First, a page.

reviewed formally by the Scheme Director or Organiser and an annual audit of
complaints is reported to the Steering Committee.
In the event that the complaint is not resolved to your satisfaction, you may
refer it to Chair of the Steering Committee, the UK NEQAS President, the
Chair of the NQAAP for Haematology or the Chair of the Joint Working Group
on Quality Assessment, as appropriate to its nature.
You have the right of appeal against a performance assessment score. This
should be addressed to the Scheme Director or Organiser and the appeal will be
dealt with in the same way as a complaint. If the investigation requires repeat
testing of the survey material sent to you, this will be undertaken independently
and anonymously by a laboratory nominated by the Chair of the Steering
Committee or the relevant Scientific Advisory Group. While an appeal is in
progress, no further action on performance will be taken, although it will
continue to be monitored. If you remain dissatisfied with the outcome of the
appeal, the final decision and resolution rests with the Chair of the NQAAP in
Haematology.
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GENERAL ADMINISTRATION
Location and Host Organisation
The Scheme is hosted by the West Herts Hospitals NHS Trust and operates
from a self-contained UK NEQAS Centre located at Watford General Hospital,
where it shares premises with the UK NEQAS for Blood Transfusion
Laboratory Practice (BTLP) and the UK NEQAS for Feto-Maternal
Haemorrhage (FMH). The Scheme has dedicated, secure office, laboratory and
logistics facilities.
The UK NEQAS Centre is part of the Clinical Support Division of the West
Hertfordshire Hospitals NHS Trust and all staff are Trust employees. In
accordance with Department of Health (DH) guidance, the Scheme is wholly
self-financing and is a cost-neutral activity for the Trust.
The Scheme gratefully acknowledges the hospitality of the West Herts
Hospitals NHS Trust and the support of colleagues in the Clinical Support
Division.
Scheme Staff
The UK NEQAS (H) Scheme Director, Professor Keith Hyde, is a Consultant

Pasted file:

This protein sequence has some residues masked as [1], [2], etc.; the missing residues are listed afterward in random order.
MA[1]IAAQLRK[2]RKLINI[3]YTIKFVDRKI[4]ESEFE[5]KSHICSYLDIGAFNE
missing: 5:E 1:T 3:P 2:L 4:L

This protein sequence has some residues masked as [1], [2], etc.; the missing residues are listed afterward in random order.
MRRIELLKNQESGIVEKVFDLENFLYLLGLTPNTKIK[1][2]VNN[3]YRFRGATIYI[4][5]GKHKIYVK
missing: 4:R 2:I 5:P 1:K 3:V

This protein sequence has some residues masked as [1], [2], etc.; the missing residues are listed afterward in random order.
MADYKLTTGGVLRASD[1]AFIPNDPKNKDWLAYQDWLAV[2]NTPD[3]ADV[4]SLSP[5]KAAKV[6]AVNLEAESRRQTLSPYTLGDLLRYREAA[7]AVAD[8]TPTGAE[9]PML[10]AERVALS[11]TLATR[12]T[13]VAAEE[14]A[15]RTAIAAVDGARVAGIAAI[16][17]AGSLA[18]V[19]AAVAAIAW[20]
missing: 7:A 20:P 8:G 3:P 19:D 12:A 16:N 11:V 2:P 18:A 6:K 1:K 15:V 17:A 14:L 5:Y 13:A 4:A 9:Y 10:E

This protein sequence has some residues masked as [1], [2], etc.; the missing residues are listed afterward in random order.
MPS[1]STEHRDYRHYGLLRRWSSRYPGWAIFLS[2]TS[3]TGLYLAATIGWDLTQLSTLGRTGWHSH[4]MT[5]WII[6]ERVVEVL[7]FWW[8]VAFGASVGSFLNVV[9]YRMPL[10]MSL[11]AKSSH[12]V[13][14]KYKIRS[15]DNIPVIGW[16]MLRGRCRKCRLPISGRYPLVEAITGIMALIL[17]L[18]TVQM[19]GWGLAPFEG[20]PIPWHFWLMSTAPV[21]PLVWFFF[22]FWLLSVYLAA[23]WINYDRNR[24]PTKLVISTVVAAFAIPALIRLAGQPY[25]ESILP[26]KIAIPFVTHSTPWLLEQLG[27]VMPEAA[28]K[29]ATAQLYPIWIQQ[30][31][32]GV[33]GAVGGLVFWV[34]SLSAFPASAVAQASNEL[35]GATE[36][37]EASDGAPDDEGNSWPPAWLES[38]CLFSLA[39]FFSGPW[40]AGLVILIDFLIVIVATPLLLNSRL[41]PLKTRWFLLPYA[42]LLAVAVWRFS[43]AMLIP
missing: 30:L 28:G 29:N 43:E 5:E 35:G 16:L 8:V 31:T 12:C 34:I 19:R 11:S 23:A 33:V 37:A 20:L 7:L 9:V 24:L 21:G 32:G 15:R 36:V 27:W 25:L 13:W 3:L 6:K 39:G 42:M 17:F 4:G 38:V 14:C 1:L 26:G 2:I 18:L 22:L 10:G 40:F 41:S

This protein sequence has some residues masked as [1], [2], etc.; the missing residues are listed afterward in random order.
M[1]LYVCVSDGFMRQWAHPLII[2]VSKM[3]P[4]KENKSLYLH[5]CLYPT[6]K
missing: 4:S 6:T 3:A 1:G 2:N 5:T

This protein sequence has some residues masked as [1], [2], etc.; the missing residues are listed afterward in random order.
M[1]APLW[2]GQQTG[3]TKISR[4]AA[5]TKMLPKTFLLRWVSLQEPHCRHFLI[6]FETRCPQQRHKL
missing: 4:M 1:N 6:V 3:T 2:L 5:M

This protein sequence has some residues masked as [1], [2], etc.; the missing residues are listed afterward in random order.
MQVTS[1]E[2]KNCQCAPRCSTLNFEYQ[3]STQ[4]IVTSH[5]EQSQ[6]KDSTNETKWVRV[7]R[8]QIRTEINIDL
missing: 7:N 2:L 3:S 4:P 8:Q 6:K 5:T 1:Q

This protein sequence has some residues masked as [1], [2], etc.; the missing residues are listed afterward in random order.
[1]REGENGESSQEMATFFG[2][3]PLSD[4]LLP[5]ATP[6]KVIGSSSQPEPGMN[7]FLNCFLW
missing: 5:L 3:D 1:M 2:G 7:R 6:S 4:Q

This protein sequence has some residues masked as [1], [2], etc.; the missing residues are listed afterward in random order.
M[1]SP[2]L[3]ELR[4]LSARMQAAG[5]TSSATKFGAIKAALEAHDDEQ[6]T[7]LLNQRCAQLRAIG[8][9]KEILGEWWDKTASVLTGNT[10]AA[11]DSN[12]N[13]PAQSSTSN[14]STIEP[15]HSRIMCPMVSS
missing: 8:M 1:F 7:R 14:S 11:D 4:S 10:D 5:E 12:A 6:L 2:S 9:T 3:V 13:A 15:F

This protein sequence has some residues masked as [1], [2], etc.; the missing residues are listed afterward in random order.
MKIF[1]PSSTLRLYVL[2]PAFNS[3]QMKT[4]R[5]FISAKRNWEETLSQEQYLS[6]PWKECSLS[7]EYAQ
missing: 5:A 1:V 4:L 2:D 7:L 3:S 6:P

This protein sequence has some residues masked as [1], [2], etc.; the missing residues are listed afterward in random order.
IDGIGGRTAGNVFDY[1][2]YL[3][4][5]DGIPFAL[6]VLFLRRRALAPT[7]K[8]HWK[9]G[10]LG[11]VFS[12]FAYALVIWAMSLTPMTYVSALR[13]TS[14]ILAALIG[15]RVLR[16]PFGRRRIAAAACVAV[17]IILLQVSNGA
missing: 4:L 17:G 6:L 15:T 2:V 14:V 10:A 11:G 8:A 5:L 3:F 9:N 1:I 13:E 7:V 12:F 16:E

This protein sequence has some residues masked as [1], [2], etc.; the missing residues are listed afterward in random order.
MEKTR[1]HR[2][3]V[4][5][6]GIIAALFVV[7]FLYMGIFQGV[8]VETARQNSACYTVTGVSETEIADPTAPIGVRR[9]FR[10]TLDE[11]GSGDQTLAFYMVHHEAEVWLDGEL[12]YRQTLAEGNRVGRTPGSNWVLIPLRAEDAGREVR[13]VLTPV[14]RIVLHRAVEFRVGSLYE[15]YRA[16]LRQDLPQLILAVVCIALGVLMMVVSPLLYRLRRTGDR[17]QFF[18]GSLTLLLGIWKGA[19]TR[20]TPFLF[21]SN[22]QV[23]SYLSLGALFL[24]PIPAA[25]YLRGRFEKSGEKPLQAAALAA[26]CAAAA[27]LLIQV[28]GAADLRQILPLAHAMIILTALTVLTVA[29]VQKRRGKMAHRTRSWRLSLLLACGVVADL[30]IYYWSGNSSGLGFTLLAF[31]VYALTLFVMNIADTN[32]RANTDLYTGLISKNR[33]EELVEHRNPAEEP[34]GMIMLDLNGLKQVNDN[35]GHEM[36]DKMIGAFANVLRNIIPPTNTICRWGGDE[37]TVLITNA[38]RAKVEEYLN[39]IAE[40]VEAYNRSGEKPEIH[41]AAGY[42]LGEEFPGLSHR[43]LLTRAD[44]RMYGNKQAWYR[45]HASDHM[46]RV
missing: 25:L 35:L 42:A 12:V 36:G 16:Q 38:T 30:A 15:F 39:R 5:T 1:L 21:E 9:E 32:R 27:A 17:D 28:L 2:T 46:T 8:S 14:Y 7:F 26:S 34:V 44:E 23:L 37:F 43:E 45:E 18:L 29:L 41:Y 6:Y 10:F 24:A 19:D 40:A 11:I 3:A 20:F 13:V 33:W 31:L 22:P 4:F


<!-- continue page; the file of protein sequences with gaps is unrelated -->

Clinical Scientist and former Director of Laboratory Medicine at the
Manchester Royal Infirmary. UK NEQAS (H) is staffed by the following
healthcare scientist and administrative staff, some of which are shared with
UK NEQAS BTLP and FMH:
Organiser and Deputy Director:
Data Manager:
Operations Manager and Morphology Lead:
Automated Counting Lead:
Haemoglobinopathy Consultant:
Scheme Scientists:
Associate practitioners:
Laboratory Assistant:
IT Manager:
Logistics Coordinator:
Administration Team Manager:
Office Manager(s):
Barbara De la Salle
Paul McTaggart
Dan Pelling
Vatsala Soni
Barbara Wild
Nikki Emodi
Nisha Lad
Gulala Karim
Paula Dynes
James Hindell
Vasilis Rapanakis
Stephen Herbert
Isabella De-Rosa
Pinky Bamhbra/Jen Rigg
Other clerical and logistics support staff are employed jointly with UK NEQAS
BTLP and FMH. This maximises the cost effective use of staff in common
areas such as administration, packing and dispatch.
The Quality Manager for the UK NEQAS Unit is Clare Milkins; this is a joint
post shared with the other Schemes based at Watford General Hospital.
Logistics
The Scheme has its own PO Box number and its own post room for the
franking of outgoing mail, which is collected directly by the Royal Mail or
courier to minimise delays. Survey material is distributed by first class mail
within the UK and we advise courier delivery to most destinations outside the
UK.
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The Scheme’s courier of choice is DHL International. Participants may opt to
use another courier or their own courier account; in these circumstances, an
administration fee will be applied to cover the additional work entailed.
Computer Systems
All Scheme data are held securely and backed up daily. Data processing is
performed using bespoke software, which has been developed in association
with the software company, KPMD (IT Solutions) Ltd. Results may be
returned using the Web Results Service and reports for most surveys are
available for secure download. Digital Morphology is hosted by SlidePath, a
Dublin based software company, utilising their Digital Slidebox™ application.
Participant Reference Number
Each participant is given a unique five digit Participant Reference Number
(PRN), which should be used in all communications with the Scheme. The
PRN issued is unique within the UK NEQAS organisation. Any new
participant registered is allocated a single PRN for use across all UK NEQAS
centres. If desired, a participant may choose to use a PRN with which they are
registered in other UK NEQAS schemes.
Where a participant registers more than one analyser or method in a scheme,
each analyser or method will be allocated a separate PRN, with the same core 5
digits but the addition of a letter suffix. Where possible, we link the PRN to
the analyser’s serial number and give the analyser the same PRN across all
schemes. We do not reuse PRNs, to avoid confusion.
Confidentiality
Registration information, raw data and performance details are confidential
between the individual participant, the Scheme Director and designated
UK NEQAS staff. The identity, performance details (and some relevant raw
data) of any UK participant may be shared with the NQAAP as part of the
reporting of persistent unsatisfactory performance. Performance data may be
shared with local management, regional QA officers, regulatory and
accrediting bodies and suppliers of equipment and reagents, where appropriate
and necessary, but only with written permission from the participant.
Participants in England registered in the Abnormal Haemoglobins, Newborn
Sickle Screening and DNA Diagnostics in Haemoglobinopathies Schemes